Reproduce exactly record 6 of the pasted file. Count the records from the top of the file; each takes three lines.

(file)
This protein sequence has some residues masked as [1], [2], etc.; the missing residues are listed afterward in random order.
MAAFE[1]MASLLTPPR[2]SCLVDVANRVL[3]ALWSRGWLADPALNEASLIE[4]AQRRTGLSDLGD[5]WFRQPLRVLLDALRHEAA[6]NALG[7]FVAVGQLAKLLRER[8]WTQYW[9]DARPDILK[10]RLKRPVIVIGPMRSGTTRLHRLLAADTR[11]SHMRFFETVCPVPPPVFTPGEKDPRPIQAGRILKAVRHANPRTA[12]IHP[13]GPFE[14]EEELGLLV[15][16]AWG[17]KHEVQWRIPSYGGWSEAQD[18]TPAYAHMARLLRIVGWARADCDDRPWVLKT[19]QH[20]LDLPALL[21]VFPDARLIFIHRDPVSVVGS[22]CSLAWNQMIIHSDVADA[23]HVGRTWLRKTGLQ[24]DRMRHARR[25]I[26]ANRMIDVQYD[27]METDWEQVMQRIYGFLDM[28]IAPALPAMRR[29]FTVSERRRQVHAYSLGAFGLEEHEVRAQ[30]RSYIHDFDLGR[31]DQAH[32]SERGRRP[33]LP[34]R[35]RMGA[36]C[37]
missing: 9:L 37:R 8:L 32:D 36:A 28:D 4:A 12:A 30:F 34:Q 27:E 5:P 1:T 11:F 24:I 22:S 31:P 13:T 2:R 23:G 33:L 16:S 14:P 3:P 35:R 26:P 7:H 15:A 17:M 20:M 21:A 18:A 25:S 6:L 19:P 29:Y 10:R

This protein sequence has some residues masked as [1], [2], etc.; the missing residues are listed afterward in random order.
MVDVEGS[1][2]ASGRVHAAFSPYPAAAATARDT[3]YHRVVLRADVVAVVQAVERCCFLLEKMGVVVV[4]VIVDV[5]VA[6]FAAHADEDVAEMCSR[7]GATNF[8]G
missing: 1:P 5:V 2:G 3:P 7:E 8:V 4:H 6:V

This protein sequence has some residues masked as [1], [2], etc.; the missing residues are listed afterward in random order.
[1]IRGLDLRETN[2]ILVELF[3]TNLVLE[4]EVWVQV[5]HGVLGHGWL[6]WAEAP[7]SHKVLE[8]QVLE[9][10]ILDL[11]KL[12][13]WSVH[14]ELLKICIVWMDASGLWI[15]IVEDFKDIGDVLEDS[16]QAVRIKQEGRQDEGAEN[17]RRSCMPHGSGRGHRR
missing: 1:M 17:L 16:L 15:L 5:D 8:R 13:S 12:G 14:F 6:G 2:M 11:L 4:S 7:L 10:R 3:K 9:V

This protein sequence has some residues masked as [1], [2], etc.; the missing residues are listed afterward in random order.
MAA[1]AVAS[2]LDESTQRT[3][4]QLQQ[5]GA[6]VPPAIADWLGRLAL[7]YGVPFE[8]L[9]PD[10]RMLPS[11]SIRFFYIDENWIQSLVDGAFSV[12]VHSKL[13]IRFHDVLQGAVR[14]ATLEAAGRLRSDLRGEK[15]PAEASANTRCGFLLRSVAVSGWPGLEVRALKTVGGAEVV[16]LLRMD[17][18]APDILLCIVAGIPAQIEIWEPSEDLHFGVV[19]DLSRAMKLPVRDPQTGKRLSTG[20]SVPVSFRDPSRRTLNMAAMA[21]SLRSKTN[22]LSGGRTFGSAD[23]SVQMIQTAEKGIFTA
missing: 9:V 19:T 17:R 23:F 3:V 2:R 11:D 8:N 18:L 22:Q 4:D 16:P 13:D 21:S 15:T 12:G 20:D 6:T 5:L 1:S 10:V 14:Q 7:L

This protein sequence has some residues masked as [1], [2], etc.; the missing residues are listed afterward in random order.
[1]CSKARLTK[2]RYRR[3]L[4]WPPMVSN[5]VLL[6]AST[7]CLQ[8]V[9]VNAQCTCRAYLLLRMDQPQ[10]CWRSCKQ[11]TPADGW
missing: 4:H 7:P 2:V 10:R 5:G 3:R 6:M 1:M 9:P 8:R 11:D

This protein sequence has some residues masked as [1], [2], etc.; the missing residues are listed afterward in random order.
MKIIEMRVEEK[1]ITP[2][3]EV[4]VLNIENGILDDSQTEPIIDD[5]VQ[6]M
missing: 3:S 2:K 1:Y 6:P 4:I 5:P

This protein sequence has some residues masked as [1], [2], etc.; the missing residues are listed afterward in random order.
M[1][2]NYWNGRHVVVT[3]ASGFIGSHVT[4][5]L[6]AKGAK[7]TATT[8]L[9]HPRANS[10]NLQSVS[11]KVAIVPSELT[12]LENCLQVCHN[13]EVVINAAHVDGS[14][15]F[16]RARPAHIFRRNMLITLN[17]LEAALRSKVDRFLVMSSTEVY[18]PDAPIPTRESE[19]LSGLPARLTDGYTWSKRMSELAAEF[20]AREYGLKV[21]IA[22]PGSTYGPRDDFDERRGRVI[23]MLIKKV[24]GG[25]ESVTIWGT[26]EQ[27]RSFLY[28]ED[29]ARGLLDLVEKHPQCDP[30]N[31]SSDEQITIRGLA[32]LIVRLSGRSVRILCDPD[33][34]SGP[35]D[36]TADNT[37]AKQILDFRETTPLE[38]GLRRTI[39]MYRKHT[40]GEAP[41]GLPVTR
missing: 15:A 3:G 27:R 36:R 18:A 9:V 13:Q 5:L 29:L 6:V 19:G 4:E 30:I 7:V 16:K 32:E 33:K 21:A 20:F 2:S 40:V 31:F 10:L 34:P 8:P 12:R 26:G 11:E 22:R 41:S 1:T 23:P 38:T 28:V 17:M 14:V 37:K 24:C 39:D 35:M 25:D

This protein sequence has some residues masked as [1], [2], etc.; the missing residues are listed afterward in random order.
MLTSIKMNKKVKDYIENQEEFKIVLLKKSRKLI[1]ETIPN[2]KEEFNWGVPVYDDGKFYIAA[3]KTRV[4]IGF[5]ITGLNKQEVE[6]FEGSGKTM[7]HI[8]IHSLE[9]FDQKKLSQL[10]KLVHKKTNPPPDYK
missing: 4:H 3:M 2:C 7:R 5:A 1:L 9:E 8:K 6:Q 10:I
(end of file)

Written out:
This protein sequence has some residues masked as [1], [2], etc.; the missing residues are listed afterward in random order.
MKIIEMRVEEK[1]ITP[2][3]EV[4]VLNIENGILDDSQTEPIIDD[5]VQ[6]M
missing: 3:S 2:K 1:Y 6:P 4:I 5:P